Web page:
The Diary of Sallie Hester, 1849-1850 A Covered Wagon Girl
On March 20, 1849 Sallie Hester and her family began the journey from Indiana to California. Sallie was 14 years old at the time and was among 350,000 pioneers making the trip from the eastern United States between 1841 and 1866 to western territories. The pioneers believed life would be better out West. Some left the east because of overcrowding, some left for a healthier climate, and some in search of Gold.
Sallie Hester’s father was a successful lawyer in Bloomington, Indiana. The family lived comfortably but Mrs. Hester was ill and Mr. Hester hoped that her health would improve in the warm climate of the California territory. The Hester's sold many of their belongings with only the necessary items packed into two covered wagons. *Normally pioneers would take only the necessities, such as: clothes, food, seeds, tools, guns, and plows.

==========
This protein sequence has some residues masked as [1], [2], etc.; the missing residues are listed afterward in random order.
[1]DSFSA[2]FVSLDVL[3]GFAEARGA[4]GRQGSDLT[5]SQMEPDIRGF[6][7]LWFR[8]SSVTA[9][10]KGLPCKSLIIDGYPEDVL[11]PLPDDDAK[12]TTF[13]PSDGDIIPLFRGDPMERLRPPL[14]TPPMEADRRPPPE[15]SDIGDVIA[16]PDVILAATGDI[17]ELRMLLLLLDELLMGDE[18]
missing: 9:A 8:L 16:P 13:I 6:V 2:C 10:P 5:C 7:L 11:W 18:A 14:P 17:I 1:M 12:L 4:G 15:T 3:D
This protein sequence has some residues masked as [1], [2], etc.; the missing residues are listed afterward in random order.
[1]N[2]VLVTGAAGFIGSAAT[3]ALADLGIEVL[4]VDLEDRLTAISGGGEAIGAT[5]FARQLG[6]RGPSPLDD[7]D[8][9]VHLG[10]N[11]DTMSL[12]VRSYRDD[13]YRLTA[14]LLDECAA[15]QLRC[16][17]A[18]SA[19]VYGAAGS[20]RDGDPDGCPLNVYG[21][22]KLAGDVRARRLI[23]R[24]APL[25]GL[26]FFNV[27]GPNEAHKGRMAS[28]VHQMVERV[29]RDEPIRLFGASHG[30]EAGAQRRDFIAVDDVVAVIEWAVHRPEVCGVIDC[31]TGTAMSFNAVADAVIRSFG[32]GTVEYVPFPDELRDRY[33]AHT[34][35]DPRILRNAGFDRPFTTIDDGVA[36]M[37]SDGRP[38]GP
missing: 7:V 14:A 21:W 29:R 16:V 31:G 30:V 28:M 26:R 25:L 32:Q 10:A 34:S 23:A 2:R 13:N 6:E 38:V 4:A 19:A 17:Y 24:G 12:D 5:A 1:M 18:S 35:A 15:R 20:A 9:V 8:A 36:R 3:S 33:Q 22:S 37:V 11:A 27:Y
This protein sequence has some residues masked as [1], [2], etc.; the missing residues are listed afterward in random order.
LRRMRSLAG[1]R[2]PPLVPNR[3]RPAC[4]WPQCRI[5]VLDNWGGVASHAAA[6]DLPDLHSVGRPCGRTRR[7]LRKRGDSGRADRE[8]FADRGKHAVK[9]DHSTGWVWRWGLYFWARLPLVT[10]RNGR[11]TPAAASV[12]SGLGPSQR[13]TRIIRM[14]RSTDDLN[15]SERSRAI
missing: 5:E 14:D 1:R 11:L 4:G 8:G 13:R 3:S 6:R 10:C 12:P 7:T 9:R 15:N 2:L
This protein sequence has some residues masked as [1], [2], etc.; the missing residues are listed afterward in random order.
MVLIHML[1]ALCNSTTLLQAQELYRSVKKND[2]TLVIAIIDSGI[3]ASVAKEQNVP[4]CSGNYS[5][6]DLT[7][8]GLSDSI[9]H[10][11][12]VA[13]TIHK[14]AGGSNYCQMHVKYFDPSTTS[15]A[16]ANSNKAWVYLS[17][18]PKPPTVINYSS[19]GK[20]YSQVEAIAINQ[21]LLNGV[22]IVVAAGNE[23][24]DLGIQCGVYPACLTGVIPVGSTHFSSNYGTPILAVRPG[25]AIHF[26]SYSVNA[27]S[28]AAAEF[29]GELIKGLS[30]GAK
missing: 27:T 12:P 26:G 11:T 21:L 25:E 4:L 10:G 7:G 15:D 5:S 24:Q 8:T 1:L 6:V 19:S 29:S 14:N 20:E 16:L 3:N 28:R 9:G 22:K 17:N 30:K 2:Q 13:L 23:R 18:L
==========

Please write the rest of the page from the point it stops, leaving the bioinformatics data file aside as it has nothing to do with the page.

The Hester’s joined 48 other wagons to form a wagon train. Wagon trains travelled together to help one another survive the long and sometimes dangerous journey. • Not all pioneers survived the journey. • They sometimes ran out of food • Members became too weak • Some became ill and died • Difficult weather forced travelers to turn back.
The Hester's traveled 2,000 miles along the Oregon-California trail. • Their were many hardships • Crossing dangerous rivers and deserts • They often went without food or water • Some died of disease • Some died from drowning in fast moving rivers
Fourteen year old, Sallie Hester wrote about her families adventure on the Oregon-California Trail. Her journal describes what life was like for the average traveler of the time. www.oregontrailcenter